The traditional customer service center will soon be a thing of the past. The new model of call center embraces all-media, self-service-support, or what I like to call the “Customer Management Interaction Center” (CMIC).

The change to a CMIC will affect every business unit within a company. As new network technologies become available, customers will demand faster, more accurate business services. Will your business keep up?
ACD: Automated call distributionAPI: Application programming interfaceCMIC: Customer management interaction centerCRM: Customer relationship managementCTI: Computer-to-telephony integration capabilitiesIVR: Interactive voice response
It’s a 24/7 world
Throughout the 1990s, call centers primarily used the telephone for customer service support. Automated Call Distribution (ACD) products have provided much of the “call routing” functionality needed to connect a voice caller with a service agent. Call centers have also leveraged Computer-to-Telephony Integration (CTI) capabilities to give routing functionality more options, such as ready information, intelligent queuing, and customer-programmable features (or APIs).

As more and more people use the Internet for all kinds of purposes, customers are becoming more technology-savvy. This demand for “instant” access to information is forcing businesses to change their customer management support strategies. As a result, business is moving toward the next generation of customer service technology.

Consumers expect 24-hour-a-day, seven-day-a-week, prompt resolution support services that the CMIC will deliver. On top of it all, customer management strategies will derive tier services, workflows, and proactive call-out scripting for the agents in the centers. To handle this demand, the new generation of call centers must address several challenges if the “all-media,” “always-available” customer management interaction center environment is going to succeed.

The redesign of existing business processes, workflows, and operations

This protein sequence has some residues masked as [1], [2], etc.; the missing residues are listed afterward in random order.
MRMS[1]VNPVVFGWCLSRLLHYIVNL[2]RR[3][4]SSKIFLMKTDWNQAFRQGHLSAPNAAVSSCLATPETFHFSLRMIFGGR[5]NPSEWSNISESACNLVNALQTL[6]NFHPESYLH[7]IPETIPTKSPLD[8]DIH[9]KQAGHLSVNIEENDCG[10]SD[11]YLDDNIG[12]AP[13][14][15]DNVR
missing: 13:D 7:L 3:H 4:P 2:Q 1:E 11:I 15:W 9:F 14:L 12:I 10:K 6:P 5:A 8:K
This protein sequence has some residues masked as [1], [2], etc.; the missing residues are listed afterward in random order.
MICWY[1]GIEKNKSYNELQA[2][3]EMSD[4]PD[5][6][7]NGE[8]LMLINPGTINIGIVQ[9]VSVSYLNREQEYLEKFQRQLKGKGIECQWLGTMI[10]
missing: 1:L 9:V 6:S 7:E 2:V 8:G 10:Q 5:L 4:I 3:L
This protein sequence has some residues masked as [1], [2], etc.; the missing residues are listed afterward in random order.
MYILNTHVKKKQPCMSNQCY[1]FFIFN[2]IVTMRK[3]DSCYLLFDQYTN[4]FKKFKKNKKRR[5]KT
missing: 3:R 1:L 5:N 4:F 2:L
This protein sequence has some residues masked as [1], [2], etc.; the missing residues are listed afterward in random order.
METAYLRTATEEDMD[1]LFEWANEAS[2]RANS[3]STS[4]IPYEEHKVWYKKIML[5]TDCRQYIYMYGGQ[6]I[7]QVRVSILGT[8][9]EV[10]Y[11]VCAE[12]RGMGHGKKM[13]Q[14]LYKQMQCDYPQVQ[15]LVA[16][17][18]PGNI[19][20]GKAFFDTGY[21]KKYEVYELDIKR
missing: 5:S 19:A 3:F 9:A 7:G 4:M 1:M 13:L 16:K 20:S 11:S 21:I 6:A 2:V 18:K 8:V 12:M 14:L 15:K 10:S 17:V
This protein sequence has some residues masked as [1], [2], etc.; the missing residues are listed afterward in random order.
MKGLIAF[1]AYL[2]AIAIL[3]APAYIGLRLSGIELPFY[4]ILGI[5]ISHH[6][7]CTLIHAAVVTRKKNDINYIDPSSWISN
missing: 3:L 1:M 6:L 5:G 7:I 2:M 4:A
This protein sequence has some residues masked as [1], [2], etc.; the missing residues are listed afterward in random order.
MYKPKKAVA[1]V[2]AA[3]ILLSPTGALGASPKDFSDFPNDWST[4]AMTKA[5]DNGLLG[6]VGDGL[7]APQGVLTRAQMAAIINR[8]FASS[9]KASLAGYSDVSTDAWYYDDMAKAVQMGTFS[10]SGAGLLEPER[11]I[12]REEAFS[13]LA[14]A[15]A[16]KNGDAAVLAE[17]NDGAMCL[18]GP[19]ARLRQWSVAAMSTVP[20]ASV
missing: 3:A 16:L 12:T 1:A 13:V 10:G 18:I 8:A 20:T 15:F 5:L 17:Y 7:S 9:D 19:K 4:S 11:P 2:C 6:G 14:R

To get the most out of their CMICs, companies need to manage transactions in real time, using online updates to ensure operational effectiveness.

In the CMIC, the system automatically routes customer service requests. For example, requests may be sent to:

  • Skilled agents
  • Specialized inquiry-only or full-service systems
  • Third-party applications
  • Customer information marts

The standard for customer service will continue to rise. In order to stay competitive, businesses must design customer management interaction centers to react to customer requests faster and more effectively than earlier-generation call centers.

Review of existing system capabilities vs. availability of new functionality
Figure A illustrates the kind of traditional ACD products already in place in most call centers. These products typically support automated attendant, call queuing, call prioritization, and call routing services. Some implementations include the use of basic CTI and voice-messaging functionality to aid in the processing of calls by providing routing alternatives based on information about individual callers.

Figure A
We’ll compare this traditional call center implementation to the enhanced model of the future.

In the customer management interaction center, CTI functionality must be expanded to ensure customer requests can be processed and completed from an expanded set of services. For instance, notice the new access domain depicted in Figure B. This capability requires the availability of a robust set of data stores with the right information about customers, and the appropriate CTI server components to manage the different media requests. All in all, if an organization is going to achieve its customer management objectives, CMICs will need a larger, more competitive and intelligent business domain than in the past.

CTI services must support a broad set of networking (IP, circuit-switched, etc.), messaging (voice mail, IVR), and telephony platforms to facilitate the prompt identification, routing, completion, and reporting of all service requests. CTI applications must be developed based on open standards so that they are not dependent on a particular operating system’s software or hardware. The ability to integrate and interface simultaneously with multiple platforms will provide the optimal benefit in this implementation.

Figure B
Here’s the diagram for the enhanced Customer Management Interaction Center.

The network’s the thing